US3184366 *Apr 3, 1962May 18, 1965Claude GeorgeCollapsible display device
US3877171 *Jul 23, 1973Apr 15, 1975Mattel IncFlashlight amusement device
FR1515967A * Title not available
Referenced by
Citing PatentFiling datePublication dateApplicantTitle
US4513692 *Apr 30, 1984Apr 30, 1985Alexandra Enterpises, Inc.Illuminatable pet leash
US4529193 *Dec 20, 1983Jul 16, 1985Alexandra KuhnsmanIlluminatable jump rope device
US4600974 *Feb 19, 1985Jul 15, 1986Lew Hyok SOptically decorated baton
US4678450 *Jun 7, 1984Jul 7, 1987Life Light SystemsToy light sword
US4697228 *Sep 15, 1986Sep 29, 1987Mui Paul Y HCollapsible light wand
US4744013 *Mar 19, 1987May 10, 1988Juhon LeeIlluminable and soundable baton
US4782433 *Aug 12, 1987Nov 1, 1988Rombough John GFlashlight attachment and methods of constructing and utilizing same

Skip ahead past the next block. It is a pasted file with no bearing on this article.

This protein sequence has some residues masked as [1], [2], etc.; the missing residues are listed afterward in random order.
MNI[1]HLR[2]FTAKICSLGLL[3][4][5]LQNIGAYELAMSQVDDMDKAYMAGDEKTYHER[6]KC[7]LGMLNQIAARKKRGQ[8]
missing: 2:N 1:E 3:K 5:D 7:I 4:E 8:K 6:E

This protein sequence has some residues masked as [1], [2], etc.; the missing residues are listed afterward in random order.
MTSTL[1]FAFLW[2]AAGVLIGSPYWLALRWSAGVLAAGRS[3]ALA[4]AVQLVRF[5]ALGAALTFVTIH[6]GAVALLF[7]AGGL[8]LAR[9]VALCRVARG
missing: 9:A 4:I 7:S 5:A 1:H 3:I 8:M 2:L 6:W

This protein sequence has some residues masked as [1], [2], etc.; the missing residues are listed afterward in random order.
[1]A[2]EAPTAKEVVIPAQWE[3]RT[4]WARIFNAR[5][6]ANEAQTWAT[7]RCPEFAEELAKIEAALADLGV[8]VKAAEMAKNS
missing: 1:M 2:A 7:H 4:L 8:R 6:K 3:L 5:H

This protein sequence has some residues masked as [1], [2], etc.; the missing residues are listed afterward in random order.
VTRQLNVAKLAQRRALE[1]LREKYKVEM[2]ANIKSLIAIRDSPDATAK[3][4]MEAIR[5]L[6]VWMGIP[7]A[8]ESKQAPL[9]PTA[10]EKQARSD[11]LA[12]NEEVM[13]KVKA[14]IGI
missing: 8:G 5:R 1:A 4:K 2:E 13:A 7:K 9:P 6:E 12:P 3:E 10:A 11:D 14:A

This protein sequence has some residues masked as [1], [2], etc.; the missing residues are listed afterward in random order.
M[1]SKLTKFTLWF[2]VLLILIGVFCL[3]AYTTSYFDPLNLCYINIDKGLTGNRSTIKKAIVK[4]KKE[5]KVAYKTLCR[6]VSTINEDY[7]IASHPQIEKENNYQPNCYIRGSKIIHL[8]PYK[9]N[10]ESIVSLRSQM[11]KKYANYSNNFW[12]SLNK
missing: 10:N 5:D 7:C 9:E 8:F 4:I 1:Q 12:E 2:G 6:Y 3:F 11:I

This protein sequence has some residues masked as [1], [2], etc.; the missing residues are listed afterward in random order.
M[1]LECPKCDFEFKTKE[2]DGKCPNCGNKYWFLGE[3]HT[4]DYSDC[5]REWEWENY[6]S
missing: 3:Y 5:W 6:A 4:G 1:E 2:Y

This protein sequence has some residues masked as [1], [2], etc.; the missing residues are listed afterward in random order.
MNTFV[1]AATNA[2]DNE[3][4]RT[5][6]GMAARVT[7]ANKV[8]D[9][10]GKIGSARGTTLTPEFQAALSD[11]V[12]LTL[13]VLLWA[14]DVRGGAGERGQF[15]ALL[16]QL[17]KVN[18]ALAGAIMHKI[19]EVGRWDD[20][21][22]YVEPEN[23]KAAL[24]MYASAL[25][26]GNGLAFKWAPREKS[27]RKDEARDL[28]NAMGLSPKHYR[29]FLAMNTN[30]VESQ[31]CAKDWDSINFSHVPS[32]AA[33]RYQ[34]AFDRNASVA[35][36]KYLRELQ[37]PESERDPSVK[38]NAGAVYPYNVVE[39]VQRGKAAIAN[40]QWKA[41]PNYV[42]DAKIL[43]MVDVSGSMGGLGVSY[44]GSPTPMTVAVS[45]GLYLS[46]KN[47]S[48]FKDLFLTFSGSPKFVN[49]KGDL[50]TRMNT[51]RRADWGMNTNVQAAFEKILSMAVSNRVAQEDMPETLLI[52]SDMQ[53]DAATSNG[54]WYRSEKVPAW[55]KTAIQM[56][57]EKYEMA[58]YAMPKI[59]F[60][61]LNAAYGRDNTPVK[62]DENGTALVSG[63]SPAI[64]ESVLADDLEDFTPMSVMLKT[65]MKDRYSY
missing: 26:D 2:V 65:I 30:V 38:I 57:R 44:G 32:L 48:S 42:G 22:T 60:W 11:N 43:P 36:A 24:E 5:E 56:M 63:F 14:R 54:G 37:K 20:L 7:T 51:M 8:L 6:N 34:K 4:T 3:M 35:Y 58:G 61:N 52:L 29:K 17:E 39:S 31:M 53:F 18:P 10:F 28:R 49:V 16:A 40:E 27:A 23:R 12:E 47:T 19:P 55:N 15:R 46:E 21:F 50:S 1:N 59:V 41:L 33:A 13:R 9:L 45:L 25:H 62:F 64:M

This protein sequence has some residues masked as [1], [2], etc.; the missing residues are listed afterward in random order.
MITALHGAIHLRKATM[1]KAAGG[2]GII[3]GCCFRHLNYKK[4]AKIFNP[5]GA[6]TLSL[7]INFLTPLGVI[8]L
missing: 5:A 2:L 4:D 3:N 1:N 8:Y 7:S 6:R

US4872468 *Oct 14, 1988Oct 10, 1989Cole Ronald SSafety umbrella
US4890203 *Sep 29, 1988Dec 26, 1989Watson Thomas JIdentity light
US4924358 *Sep 12, 1988May 8, 1990Inventech Licensing Co.Safety-sparkler wand w/chemiluminescent or electric-light illumination
US4967322 *Aug 4, 1989Oct 30, 1990Dubois Arthur EReflective stick
US5021929 *Apr 20, 1990Jun 4, 1991Mattel, Inc.Flashlight having secondary beam
US5037346 *Apr 25, 1990Aug 6, 1991I & K Trading CompanyToy flashlight
US5056821 *Jul 20, 1989Oct 15, 1991Fierro Nicholas SIlluminated ski pole and method
US5092807 *Mar 13, 1985Mar 3, 1992Lew Hyok SHelical flow optically decorated baton
US5392203 *Sep 18, 1992Feb 21, 1995American Airlines, Inc.Signal light assembly and method of manufacture
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US5538455 *Jun 16, 1995Jul 23, 1996James Industries, Inc.Multi-color baton
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US6036576 *Aug 10, 1998Mar 14, 2000Colon, Jr.; GilbertLight sword toy with moving internal object
US6082876 *Jan 13, 1998Jul 4, 20003M Innovative Properties CompanyHand-holdable toy light tube with color changing film